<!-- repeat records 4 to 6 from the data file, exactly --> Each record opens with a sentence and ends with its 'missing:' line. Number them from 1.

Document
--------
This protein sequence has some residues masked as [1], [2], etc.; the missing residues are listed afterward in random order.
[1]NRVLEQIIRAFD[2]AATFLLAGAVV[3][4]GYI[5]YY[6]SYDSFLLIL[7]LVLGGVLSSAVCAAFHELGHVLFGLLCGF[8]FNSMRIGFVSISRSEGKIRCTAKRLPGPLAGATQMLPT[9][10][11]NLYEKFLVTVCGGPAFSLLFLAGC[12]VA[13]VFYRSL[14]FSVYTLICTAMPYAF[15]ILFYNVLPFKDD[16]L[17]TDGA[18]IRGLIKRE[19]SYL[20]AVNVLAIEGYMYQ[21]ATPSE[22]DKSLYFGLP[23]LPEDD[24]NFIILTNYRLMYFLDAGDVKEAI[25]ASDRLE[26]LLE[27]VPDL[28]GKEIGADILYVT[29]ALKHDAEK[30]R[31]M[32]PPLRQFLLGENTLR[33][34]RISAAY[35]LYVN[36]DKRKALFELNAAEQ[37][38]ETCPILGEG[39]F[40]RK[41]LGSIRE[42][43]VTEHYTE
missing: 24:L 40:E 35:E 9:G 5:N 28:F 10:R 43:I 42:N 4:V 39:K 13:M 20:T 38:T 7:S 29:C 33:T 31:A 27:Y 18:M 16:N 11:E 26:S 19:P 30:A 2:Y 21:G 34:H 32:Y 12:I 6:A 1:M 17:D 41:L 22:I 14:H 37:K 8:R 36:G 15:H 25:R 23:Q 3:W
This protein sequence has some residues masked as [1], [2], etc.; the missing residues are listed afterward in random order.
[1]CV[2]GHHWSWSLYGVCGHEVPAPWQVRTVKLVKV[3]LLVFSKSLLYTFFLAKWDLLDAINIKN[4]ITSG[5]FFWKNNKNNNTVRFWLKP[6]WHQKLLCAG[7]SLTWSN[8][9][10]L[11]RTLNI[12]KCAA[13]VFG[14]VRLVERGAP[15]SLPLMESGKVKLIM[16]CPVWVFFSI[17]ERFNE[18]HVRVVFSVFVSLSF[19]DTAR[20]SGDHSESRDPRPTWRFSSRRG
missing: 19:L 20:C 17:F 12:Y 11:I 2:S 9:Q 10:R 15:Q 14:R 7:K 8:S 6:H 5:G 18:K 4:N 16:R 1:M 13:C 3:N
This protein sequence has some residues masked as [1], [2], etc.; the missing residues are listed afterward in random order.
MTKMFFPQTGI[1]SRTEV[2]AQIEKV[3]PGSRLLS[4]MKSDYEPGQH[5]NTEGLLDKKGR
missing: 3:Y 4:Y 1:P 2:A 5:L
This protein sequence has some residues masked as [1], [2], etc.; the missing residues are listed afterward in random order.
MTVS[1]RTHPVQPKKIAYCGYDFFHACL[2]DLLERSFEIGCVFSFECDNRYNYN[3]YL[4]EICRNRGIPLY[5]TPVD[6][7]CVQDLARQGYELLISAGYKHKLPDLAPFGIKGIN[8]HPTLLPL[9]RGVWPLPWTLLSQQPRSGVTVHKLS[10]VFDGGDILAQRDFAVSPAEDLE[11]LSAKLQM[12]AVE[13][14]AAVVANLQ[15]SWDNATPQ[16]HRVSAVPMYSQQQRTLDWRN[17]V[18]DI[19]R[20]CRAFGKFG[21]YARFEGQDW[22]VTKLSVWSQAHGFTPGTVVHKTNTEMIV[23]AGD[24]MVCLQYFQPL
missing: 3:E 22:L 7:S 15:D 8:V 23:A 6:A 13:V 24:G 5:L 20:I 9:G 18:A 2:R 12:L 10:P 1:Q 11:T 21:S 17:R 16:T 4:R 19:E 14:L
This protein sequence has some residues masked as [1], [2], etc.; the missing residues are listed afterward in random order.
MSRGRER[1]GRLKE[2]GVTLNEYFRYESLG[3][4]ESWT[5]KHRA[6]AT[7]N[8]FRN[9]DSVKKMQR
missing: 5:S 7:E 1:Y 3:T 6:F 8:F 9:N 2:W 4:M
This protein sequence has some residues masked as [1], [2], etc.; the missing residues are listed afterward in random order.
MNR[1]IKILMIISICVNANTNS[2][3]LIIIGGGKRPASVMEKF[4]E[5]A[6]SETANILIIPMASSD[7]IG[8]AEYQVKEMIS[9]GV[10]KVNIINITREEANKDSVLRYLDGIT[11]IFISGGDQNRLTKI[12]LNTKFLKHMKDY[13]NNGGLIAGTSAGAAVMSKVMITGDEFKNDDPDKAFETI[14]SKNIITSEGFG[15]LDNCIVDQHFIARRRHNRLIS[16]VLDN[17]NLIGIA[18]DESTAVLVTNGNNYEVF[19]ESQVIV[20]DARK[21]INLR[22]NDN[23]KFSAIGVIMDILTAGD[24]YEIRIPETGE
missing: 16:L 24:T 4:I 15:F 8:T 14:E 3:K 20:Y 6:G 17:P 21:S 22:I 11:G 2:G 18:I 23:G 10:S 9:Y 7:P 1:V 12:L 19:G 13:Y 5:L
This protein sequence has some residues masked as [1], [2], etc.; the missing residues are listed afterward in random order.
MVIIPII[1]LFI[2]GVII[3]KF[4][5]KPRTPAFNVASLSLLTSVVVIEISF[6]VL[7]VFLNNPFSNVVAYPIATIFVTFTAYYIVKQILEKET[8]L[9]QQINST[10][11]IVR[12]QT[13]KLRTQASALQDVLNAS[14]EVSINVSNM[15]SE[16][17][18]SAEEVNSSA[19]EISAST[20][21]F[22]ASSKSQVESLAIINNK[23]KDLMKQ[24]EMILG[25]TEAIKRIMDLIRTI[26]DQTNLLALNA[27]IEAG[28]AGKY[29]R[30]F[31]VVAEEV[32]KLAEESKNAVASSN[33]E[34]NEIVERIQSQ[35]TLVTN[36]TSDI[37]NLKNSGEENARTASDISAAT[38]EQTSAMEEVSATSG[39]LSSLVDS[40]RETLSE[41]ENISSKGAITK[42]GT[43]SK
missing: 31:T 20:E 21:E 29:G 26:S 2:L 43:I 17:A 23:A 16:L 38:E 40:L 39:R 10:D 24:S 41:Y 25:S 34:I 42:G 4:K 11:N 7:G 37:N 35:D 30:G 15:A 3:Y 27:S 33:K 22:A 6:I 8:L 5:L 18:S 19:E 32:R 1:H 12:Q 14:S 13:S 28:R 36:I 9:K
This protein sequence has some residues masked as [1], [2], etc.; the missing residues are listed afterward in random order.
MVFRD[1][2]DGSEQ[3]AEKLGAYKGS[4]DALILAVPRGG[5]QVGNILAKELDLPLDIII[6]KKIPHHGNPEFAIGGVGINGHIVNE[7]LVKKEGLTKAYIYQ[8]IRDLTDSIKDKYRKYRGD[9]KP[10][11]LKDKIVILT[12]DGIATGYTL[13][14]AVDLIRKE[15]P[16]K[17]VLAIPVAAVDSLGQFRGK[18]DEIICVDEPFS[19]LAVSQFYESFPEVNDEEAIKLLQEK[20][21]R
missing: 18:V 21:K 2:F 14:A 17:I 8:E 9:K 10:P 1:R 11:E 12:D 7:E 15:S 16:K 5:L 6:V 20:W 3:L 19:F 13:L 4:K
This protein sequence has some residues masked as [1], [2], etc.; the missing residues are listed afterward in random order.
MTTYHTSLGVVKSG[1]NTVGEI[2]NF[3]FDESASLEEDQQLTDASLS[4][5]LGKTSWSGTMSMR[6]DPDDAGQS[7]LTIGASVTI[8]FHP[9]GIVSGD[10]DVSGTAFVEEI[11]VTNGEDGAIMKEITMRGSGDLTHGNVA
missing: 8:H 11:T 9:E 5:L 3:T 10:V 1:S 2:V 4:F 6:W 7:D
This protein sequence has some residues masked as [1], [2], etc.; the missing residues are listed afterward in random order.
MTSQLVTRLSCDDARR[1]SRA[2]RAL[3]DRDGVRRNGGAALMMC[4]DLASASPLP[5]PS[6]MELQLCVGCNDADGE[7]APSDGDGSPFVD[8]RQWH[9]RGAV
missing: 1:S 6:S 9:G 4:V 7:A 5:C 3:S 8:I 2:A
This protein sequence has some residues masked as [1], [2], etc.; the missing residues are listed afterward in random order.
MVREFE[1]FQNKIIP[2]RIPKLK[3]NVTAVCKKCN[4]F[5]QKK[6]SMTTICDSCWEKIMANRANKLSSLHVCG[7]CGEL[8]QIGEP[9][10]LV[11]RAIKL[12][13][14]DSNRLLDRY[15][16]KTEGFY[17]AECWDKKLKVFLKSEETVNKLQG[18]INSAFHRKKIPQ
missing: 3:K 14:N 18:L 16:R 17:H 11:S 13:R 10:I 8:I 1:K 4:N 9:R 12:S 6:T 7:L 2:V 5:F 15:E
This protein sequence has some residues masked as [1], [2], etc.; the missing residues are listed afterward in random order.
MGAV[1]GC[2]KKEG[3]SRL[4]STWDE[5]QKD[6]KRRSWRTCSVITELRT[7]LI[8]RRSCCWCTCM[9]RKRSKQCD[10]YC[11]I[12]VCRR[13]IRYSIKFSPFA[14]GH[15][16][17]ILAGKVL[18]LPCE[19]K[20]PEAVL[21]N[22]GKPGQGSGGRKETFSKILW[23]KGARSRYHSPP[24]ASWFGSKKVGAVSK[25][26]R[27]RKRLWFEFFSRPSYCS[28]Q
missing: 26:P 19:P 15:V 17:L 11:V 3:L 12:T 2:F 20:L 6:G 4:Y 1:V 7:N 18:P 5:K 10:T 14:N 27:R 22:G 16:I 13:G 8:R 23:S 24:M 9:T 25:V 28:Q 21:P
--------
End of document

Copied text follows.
This protein sequence has some residues masked as [1], [2], etc.; the missing residues are listed afterward in random order.
MTVS[1]RTHPVQPKKIAYCGYDFFHACL[2]DLLERSFEIGCVFSFECDNRYNYN[3]YL[4]EICRNRGIPLY[5]TPVD[6][7]CVQDLARQGYELLISAGYKHKLPDLAPFGIKGIN[8]HPTLLPL[9]RGVWPLPWTLLSQQPRSGVTVHKLS[10]VFDGGDILAQRDFAVSPAEDLE[11]LSAKLQM[12]AVE[13][14]AAVVANLQ[15]SWDNATPQ[16]HRVSAVPMYSQQQRTLDWRN[17]V[18]DI[19]R[20]CRAFGKFG[21]YARFEGQDW[22]VTKLSVWSQAHGFTPGTVVHKTNTEMIV[23]AGD[24]MVCLQYFQPL
missing: 3:E 22:L 7:S 15:D 8:V 23:A 6:A 13:V 24:G 5:L 20:I 9:G 18:A 2:R 12:L 10:P 1:Q 11:T 21:S 17:R 16:T 4:R 19:E 14:L
This protein sequence has some residues masked as [1], [2], etc.; the missing residues are listed afterward in random order.
MSRGRER[1]GRLKE[2]GVTLNEYFRYESLG[3][4]ESWT[5]KHRA[6]AT[7]N[8]FRN[9]DSVKKMQR
missing: 5:S 7:E 1:Y 3:T 6:F 8:F 9:N 2:W 4:M
This protein sequence has some residues masked as [1], [2], etc.; the missing residues are listed afterward in random order.
MNR[1]IKILMIISICVNANTNS[2][3]LIIIGGGKRPASVMEKF[4]E[5]A[6]SETANILIIPMASSD[7]IG[8]AEYQVKEMIS[9]GV[10]KVNIINITREEANKDSVLRYLDGIT[11]IFISGGDQNRLTKI[12]LNTKFLKHMKDY[13]NNGGLIAGTSAGAAVMSKVMITGDEFKNDDPDKAFETI[14]SKNIITSEGFG[15]LDNCIVDQHFIARRRHNRLIS[16]VLDN[17]NLIGIA[18]DESTAVLVTNGNNYEVF[19]ESQVIV[20]DARK[21]INLR[22]NDN[23]KFSAIGVIMDILTAGD[24]YEIRIPETGE
missing: 16:L 24:T 4:I 15:F 8:T 14:E 3:K 20:Y 6:G 17:P 21:S 22:I 11:G 2:G 18:I 23:G 10:S 9:Y 7:P 1:V 12:L 19:G 13:Y 5:L